From Segregation to Integration:
Archives of Maryland Documents for the Classroom
The Donald Murray Case, 1935-1937
Maryland State Archives
350 Rowe Boulevard
Annapolis, MD 21401
Marshall Memorial on Lawyers' Mall in Annapolis
In 1996, the State of Maryland erected a monument to Thurgood Marshall
in Annapolis near the site of the old Court of Appeals building where he
argued the Murray case in 1935. Notice how the statue depicts a younger
Marshall than often seen in photographs or other monuments which show Marshall
later in his career, as a Justice of the United States Supreme Court. Murray's
client Esther McCready, for whom
Murray and co-counsel Charles H. Houston
won admission to the University of Maryland School of Nursing in 1950,
attended the dedication ceremony. The Archives presented historical
materials on the career of Marshall in preparation for the opening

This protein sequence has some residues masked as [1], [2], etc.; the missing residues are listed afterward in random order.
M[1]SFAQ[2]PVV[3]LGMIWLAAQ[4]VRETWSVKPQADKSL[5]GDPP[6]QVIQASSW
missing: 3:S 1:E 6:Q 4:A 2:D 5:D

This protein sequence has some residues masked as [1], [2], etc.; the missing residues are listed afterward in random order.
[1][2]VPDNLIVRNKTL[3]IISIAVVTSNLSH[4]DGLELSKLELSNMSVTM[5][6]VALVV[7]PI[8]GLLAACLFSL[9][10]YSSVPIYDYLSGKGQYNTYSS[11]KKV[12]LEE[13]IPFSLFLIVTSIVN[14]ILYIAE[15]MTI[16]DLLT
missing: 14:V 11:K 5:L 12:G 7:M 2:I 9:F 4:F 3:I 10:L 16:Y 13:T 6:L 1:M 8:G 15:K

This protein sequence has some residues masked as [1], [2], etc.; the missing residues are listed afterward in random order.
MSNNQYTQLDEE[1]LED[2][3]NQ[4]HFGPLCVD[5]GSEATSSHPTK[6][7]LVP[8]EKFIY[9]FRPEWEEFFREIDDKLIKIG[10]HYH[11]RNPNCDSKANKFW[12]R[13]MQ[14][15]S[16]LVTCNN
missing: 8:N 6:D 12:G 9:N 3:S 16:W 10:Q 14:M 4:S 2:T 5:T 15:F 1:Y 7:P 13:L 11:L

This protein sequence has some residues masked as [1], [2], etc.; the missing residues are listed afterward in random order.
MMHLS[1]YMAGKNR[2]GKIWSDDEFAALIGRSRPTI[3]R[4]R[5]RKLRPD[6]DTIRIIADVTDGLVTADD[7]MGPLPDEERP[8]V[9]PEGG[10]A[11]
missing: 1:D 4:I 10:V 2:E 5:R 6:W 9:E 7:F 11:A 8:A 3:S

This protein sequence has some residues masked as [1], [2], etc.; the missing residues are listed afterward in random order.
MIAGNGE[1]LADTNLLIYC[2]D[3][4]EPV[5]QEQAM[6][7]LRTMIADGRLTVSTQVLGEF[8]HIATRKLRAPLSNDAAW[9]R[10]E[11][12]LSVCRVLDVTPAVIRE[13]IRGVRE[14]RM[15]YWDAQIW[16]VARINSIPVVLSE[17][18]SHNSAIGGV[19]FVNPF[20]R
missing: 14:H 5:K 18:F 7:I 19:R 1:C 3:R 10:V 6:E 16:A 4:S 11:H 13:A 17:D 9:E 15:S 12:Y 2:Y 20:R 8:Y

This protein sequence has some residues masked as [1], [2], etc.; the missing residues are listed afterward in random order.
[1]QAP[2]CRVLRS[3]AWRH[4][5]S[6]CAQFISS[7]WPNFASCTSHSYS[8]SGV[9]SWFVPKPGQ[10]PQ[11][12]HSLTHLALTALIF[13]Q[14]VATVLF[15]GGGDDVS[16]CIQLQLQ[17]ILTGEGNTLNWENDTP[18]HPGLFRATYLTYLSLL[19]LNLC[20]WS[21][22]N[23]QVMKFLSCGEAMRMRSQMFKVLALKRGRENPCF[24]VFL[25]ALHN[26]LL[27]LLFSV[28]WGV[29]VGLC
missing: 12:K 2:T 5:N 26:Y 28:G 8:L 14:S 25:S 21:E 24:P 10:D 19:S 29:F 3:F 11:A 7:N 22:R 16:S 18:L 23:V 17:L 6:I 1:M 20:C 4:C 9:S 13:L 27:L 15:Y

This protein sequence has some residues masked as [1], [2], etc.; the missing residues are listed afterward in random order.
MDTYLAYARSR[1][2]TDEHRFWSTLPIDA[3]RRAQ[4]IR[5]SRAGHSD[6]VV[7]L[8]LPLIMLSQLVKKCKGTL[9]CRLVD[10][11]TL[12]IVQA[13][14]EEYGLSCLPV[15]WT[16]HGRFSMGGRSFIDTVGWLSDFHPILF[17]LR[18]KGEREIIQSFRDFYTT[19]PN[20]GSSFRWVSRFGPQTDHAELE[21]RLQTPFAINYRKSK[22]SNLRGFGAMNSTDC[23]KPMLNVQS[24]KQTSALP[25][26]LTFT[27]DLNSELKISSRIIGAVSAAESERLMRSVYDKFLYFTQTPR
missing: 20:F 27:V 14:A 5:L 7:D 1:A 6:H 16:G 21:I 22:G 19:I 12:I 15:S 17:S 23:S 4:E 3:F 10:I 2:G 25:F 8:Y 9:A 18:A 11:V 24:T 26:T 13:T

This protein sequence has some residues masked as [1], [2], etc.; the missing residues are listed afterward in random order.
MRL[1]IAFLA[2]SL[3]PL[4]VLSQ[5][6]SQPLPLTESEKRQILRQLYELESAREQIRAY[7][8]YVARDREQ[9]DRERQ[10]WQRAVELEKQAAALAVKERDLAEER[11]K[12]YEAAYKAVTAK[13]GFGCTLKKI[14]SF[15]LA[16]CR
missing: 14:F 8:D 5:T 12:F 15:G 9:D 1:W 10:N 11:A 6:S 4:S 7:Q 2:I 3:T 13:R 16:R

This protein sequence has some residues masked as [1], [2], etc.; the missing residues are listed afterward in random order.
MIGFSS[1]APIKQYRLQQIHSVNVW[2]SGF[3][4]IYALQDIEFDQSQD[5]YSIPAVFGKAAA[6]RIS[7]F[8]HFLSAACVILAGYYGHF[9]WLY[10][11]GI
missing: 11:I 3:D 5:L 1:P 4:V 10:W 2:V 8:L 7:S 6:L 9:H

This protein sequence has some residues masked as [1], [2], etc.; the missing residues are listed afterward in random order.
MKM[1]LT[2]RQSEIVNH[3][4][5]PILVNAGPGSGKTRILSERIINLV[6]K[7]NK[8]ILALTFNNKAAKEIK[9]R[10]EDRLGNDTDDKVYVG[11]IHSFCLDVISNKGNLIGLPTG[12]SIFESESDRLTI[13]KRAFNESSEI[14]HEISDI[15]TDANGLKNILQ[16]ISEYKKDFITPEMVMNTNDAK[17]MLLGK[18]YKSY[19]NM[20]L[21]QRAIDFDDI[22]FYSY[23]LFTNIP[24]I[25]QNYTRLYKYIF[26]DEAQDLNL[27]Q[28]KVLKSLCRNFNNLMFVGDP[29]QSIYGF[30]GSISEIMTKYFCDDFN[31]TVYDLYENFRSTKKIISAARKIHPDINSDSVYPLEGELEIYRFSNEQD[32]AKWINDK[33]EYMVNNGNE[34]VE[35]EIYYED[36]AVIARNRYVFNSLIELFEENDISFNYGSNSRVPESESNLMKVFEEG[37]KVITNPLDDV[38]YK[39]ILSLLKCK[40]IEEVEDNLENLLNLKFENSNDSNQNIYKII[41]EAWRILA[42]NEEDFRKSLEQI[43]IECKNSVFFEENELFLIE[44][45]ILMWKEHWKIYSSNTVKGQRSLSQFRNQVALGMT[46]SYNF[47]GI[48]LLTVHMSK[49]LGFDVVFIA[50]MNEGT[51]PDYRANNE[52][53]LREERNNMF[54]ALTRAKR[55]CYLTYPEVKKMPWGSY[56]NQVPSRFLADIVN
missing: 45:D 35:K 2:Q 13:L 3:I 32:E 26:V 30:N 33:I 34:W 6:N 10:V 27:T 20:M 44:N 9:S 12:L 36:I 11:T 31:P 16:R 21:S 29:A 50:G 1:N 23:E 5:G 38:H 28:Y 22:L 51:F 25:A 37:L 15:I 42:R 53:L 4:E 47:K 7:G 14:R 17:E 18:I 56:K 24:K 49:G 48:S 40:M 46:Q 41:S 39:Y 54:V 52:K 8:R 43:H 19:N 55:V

of the memorial.
Clarence Mitchell Courthouse, 111 N. Calvert St., Baltimore.
Thurgood Marshall argued the Murray case in this historic building,
since renamed for one of Maryland's most prominent African-American lawyers.
Mitchell was renown for his civil rights legal efforts.
1522 McCullough St., Baltimore.
The Murray family townhouse still stands, but is not known or marked
as the home of a pivotal character in the history of desegregation in Maryland.
University of Maryland, corner of Lombard and Greene Streets.
The building which now houses the School of Nursing served as the law
school in the 1930s.
The Archives of Maryland Documents for the Classroom series of the Maryland State Archives was designed and developed by Dr. Edward C. Papenfuse and Dr. M. Mercer Neale and was prepared with the assistance of R. J. Rockefeller, Lynne MacAdam, Leigh Bond, Matt Brown, Laura Lisy, and other members of the Archives staff. MSA SC 2221-11. Publication no. 1844.
© Copyright September 16, 1996, rev. July 1998 Maryland
For further inquiries, please contact Dr. Papenfuse at:
Phone: MD toll free 800-235-4045 or (410) 260-6401
Copyright November 24, 2004 Maryland